Do you know what advance care planning is? You should.
Advance care planning is when you or a loved one writes down your wishes and instructions for future health care. Basically, it’s a living will built around one’s beliefs, values, and wishes. Advance care planning allows someone to express fully and thoughtfully their wishes for future health decisions.
Why is this so important? We see it all the time where people don’t have advance care planning in place and it makes it so difficult. Difficult on their family most of all. How is someone supposed to make a potentially life or death decision about a loved one? It’s too tough.
Sometimes it’s not done because people are afraid to talk about their future health and mortality. Yet, it’s something we will all go through. Health challenges and eventually death.
It’s very healthy to talk about! We can’t be afraid to. We must have these discussions with our loved ones and friends. There are a few primary tools to work with here. Advance care planning may include any or all of these tools:
Â An Enduring Power of Attorney where you appoint someone to make decisions about your financial affairs, business and property – even if you become incapacitated. Contrary to popular belief, Power of Attorney (POA) does NOT allow health care decisions to be made.
Â A Representation Agreement is for health care decisions, and is where you write your instructions and name someone to make your health and personal care decisions if you become incapable
Â An Advance Directive with your instructions for health and personal care that are given to your health care provider, which he/she must follow directly when it speaks to the care you need at the time More information can be acquired online about these tools by simply searching "advance care planning". NIDUS.ca is the site for a nonprofit agency that provides very helpful information in this regard. As well, our Island Health Authority at www.VIHA.ca provides detailed information and resources.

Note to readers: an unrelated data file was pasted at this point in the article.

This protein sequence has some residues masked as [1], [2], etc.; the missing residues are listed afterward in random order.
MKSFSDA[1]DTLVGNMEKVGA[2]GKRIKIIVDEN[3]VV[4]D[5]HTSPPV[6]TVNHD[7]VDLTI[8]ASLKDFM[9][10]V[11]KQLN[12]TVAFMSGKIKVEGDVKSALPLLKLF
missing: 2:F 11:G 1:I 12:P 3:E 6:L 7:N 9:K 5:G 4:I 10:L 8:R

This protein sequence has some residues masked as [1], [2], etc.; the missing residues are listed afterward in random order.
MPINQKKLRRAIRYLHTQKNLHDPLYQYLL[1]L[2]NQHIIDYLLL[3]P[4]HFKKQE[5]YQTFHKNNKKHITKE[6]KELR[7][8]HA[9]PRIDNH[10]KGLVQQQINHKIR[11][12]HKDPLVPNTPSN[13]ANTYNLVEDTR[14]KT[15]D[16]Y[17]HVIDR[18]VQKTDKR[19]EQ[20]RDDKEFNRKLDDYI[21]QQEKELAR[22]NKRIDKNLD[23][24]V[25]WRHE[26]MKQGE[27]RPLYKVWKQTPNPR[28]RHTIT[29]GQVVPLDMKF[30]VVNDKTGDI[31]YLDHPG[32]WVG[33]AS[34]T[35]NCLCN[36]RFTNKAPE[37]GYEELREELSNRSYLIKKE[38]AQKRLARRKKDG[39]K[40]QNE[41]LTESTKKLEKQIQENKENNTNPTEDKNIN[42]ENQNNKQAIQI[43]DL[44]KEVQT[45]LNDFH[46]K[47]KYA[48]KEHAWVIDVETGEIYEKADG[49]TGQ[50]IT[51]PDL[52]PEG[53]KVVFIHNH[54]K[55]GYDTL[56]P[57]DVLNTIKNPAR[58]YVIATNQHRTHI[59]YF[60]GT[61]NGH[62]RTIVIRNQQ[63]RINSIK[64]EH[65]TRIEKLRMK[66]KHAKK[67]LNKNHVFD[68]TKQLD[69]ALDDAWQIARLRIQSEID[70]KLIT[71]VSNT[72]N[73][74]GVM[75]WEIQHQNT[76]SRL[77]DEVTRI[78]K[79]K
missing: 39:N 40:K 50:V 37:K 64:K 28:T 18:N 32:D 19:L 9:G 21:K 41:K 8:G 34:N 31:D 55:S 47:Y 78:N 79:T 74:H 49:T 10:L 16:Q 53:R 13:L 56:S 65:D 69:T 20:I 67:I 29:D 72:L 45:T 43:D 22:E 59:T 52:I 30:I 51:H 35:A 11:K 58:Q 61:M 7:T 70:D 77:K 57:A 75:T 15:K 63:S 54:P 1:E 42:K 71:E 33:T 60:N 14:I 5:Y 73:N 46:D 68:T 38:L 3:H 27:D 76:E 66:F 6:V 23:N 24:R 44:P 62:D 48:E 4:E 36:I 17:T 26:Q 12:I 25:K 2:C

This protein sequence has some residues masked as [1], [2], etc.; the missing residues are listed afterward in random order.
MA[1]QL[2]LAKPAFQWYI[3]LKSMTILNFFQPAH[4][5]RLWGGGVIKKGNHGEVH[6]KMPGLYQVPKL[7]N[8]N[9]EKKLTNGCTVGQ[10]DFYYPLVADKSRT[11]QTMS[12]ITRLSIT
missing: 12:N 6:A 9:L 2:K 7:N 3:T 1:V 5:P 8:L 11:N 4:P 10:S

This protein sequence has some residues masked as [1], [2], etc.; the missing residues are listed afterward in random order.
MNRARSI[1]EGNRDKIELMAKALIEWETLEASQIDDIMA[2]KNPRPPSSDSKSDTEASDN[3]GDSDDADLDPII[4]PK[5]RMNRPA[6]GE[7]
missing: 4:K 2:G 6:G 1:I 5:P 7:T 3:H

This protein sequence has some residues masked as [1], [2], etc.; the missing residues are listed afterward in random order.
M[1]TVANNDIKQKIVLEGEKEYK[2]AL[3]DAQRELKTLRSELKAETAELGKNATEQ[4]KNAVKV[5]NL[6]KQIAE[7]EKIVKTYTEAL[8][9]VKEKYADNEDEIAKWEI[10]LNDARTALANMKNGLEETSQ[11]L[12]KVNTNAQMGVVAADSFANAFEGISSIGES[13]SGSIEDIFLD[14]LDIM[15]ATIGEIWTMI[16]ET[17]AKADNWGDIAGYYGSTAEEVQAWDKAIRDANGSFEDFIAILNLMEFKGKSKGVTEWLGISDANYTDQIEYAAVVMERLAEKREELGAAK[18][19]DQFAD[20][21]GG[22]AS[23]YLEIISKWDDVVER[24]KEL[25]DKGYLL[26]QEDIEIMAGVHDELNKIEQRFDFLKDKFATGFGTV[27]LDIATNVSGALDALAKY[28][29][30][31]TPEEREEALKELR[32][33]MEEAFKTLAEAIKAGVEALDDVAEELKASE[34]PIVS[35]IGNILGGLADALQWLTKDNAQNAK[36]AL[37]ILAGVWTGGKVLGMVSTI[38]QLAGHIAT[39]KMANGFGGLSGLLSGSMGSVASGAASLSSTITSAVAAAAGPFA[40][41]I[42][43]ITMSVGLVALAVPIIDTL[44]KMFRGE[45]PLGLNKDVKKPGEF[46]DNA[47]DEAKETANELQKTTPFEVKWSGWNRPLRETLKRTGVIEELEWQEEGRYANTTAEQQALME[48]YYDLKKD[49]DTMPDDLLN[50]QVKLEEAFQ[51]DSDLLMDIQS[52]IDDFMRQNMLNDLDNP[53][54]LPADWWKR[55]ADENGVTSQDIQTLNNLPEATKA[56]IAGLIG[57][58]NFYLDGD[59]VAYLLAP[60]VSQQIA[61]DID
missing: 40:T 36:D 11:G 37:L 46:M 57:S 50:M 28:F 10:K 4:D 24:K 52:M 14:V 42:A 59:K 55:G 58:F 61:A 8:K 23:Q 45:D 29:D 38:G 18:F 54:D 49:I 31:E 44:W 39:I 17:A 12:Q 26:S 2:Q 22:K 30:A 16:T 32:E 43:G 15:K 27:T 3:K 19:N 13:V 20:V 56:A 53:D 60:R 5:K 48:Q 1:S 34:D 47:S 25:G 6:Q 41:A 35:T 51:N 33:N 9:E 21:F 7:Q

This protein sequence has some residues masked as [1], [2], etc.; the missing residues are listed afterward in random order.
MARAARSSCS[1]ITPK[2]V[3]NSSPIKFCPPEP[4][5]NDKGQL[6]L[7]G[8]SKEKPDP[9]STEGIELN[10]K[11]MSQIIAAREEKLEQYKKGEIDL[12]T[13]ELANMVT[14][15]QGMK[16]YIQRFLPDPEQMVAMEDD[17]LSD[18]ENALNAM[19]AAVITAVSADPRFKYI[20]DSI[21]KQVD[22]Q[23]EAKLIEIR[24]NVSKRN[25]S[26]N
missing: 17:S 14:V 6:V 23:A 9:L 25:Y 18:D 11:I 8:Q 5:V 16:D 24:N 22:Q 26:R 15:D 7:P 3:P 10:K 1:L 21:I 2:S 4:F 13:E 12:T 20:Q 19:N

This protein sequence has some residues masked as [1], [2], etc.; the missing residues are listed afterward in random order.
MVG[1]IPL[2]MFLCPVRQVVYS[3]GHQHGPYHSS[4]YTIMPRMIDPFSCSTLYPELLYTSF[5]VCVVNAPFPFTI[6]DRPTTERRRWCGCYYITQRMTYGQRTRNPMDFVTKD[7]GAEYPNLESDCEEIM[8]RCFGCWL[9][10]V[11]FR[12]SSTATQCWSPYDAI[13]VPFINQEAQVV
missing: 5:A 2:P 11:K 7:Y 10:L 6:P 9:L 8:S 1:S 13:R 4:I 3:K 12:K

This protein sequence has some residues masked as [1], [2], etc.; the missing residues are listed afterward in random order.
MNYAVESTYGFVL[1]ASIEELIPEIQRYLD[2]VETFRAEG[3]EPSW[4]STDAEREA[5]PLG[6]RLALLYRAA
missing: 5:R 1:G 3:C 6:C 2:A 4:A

It may be best to speak with a lawyer regarding the Representation Agreement (health decisions) and the POA (financial decisions). An individual’s family physician may be the best resource to start the discussion regarding the Advance Directive – although your lawyer’s advice may be ideal here too.
By far, the most important step is to start by having the discussion with your loved one. Questions like, "Have you thought about your future health wishes?", or "Have you thought about what type of care you’d like to receive, or not receive, if you were incapacitated?" are a great place to start. It is so important, for everyone involved, to have these plans discussed, written down and formalized. Start the conversation before it’s too late.
Chris Wilkinson is the owner/GM for Nurse Next Door Home Care Services for Cowichan and central Vancouver Island. For questions or a free inhome caring consult call 250-748-4357, or email Cowichan@NurseNextDoor.com